UA law programs provide free service
J.C. Sandberg, a third year UA law student, decided to participate in a program to provide free legal service in children protection cases because he likes kids - even though he wants to practice corporate law.
"I've seen an aspect of the law that I probably wouldn't have seen otherwise," Sandberg said.
The University of Arizona's James E. Rogers College of Law offers four programs, called clinics - child advocacy, domestic violence, immigration and tribal law - in which students provide free legal service to members of the community.
The clinics' purpose is to give law students hands-on experience and show them methods to carry into practice, said Andrew Silverman, the law school's director of clinical studies.
"Our students don't do anything without being guided or talking with a lawyer," Silverman said, who is also a clinical law professor. "I think our students are very prepared when they, for instance, go to court - sometimes they are better prepared than anyone else in that courtroom."
Sandberg and the child advocacy clinic's six other students take a class to learn legal skills and how to represent children. They are taught and supervised by Paul Bennett, the child advocacy clinic director and an assistant clinical professor.
"What we're about is trying to represent the child's best interests," Bennett said.
The child advocacy clinic is handling about 35 child protection cases this semester - many dealing with abuse or neglect.
"I want them to be able to make the judgment calls because that's where the learning takes place," Bennett said.
Zelda Harris, the domestic violence clinic director, said her program began through a volunteer effort by UA law students more than five years ago.
Since the clinic received UA funding, it has taken on protection cases, criminal defense cases and divorce and child custody cases in limited circumstances.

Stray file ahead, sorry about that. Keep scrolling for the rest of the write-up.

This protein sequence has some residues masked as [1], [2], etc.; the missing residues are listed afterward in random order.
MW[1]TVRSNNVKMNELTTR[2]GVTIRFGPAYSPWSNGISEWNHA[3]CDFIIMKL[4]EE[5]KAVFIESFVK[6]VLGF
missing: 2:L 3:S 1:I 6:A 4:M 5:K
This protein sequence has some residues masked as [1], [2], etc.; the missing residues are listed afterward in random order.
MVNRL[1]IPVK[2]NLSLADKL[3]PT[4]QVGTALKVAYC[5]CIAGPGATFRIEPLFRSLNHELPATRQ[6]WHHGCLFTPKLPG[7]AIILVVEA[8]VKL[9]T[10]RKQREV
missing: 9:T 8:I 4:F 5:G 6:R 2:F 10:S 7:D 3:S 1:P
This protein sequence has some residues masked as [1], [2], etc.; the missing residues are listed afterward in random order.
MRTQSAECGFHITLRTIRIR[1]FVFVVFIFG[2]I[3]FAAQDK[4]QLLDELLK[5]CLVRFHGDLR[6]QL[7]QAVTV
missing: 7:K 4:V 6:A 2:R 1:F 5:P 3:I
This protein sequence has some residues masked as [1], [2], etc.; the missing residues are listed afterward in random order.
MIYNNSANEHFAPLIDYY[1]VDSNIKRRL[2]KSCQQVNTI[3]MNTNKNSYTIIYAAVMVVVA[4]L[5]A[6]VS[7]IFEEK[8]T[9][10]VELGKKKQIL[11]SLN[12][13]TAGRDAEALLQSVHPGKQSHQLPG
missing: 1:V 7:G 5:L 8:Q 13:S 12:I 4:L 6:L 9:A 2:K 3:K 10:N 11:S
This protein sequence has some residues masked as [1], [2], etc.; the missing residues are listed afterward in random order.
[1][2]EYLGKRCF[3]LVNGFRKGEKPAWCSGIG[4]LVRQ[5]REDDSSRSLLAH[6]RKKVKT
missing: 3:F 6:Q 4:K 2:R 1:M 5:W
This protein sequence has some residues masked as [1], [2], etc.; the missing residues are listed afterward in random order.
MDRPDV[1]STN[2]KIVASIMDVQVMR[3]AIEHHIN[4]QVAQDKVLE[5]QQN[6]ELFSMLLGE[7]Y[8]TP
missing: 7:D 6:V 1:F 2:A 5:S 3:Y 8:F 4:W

The students involved in the clinic - usually five to eight each semester - visit domestic violence shelters in Tucson and notify women of the free services they provide.
"I'm always impressed by the level of commitment and dedication (of the students)," said Harris, who is also an assistant clinical professor. "It really becomes very important to them and that's nice to see."
But Harris said students involved in the clinics learn skills applicable to all aspects of law, not just domestic violence.
"A critical part of what I do is teach students how to be a good attorney in any field," Harris said.
The immigration law clinic has been partially funded by the UA law school since 1997, the program's director, said Lynn Marcus, an adjunct assistant law professor.
"As for the people who aren't represented, we are the only people giving free legal advice," Marcus said.
More than half the cases handled by her four students involve political asylum - non-citizens seeking protection in the United States from their home country. Other cases deal with clients who want to become legal U.S. residents.
Robert Williams, the founder of the tribal law clinic, said the clinic's eight students represent tribes from Arizona and other countries help tribes develop statutes and legislation, provide research or work in tribal prosecution offices.
"It improves the quality workload by tribal courts," Williams said.
He said the tribal law clinic was recognized by the American Bar Association accreditation report last year as one of the best law clinical programs in the country.